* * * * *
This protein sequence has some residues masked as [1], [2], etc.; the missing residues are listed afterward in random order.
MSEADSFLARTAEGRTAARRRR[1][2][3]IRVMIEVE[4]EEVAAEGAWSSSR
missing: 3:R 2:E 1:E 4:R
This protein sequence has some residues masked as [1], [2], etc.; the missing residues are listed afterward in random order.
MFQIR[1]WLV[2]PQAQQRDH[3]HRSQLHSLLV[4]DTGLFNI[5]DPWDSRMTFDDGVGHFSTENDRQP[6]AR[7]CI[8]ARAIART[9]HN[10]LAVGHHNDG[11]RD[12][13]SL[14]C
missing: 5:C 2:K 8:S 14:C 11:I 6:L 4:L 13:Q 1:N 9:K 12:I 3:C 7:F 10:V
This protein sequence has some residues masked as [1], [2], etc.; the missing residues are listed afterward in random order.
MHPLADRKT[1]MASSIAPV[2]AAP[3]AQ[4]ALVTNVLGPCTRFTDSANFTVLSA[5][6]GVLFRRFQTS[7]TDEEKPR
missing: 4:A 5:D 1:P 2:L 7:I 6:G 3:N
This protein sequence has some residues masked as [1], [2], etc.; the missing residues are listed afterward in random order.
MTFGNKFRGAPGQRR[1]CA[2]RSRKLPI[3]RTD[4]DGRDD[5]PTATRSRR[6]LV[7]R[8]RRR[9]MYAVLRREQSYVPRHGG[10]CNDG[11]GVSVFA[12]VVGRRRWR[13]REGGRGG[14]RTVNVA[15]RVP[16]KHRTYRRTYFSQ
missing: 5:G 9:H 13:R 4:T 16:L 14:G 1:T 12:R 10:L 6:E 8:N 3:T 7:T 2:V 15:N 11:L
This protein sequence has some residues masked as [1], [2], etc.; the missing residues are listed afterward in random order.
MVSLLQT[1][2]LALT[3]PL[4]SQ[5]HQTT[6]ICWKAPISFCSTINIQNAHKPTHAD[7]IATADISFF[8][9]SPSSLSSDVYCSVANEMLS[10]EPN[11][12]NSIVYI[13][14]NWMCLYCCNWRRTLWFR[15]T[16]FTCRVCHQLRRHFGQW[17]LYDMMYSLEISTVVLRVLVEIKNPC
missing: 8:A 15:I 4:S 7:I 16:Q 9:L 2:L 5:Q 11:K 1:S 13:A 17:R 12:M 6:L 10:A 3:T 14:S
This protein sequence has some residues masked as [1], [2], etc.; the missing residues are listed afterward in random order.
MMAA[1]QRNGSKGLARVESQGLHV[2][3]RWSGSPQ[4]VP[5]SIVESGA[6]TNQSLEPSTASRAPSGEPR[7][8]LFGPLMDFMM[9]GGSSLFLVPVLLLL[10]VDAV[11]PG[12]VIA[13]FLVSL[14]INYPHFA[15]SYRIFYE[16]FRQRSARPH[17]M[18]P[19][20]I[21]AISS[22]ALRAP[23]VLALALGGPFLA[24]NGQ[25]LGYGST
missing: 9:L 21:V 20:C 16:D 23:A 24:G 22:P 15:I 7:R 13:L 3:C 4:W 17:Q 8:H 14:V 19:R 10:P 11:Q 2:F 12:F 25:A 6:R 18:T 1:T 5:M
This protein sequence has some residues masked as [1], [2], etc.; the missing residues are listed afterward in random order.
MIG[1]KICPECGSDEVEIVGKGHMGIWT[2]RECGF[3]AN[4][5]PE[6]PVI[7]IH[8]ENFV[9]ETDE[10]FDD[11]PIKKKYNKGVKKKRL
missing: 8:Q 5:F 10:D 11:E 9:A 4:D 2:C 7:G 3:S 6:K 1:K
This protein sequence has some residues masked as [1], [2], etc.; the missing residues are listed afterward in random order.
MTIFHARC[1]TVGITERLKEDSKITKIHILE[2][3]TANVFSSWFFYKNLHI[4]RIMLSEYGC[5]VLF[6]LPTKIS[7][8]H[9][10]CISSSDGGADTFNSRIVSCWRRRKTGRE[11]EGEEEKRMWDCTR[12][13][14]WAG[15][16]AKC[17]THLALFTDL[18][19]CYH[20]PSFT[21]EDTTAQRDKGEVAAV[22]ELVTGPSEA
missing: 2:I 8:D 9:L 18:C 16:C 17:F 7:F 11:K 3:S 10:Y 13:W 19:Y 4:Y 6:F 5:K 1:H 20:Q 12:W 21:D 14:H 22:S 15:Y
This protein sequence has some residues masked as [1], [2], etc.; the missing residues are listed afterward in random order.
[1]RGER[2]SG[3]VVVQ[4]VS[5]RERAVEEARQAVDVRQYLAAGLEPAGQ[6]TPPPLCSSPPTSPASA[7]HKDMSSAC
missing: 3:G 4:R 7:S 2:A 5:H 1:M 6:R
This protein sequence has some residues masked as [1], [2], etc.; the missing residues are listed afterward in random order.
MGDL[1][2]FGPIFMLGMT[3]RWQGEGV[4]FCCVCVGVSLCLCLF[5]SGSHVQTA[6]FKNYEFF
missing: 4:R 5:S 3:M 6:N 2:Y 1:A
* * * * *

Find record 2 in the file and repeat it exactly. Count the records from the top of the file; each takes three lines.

This protein sequence has some residues masked as [1], [2], etc.; the missing residues are listed afterward in random order.
MFQIR[1]WLV[2]PQAQQRDH[3]HRSQLHSLLV[4]DTGLFNI[5]DPWDSRMTFDDGVGHFSTENDRQP[6]AR[7]CI[8]ARAIART[9]HN[10]LAVGHHNDG[11]RD[12][13]SL[14]C
missing: 5:C 2:K 8:S 14:C 11:I 6:L 4:L 13:Q 1:N 9:K 12:I 3:C 7:F 10:V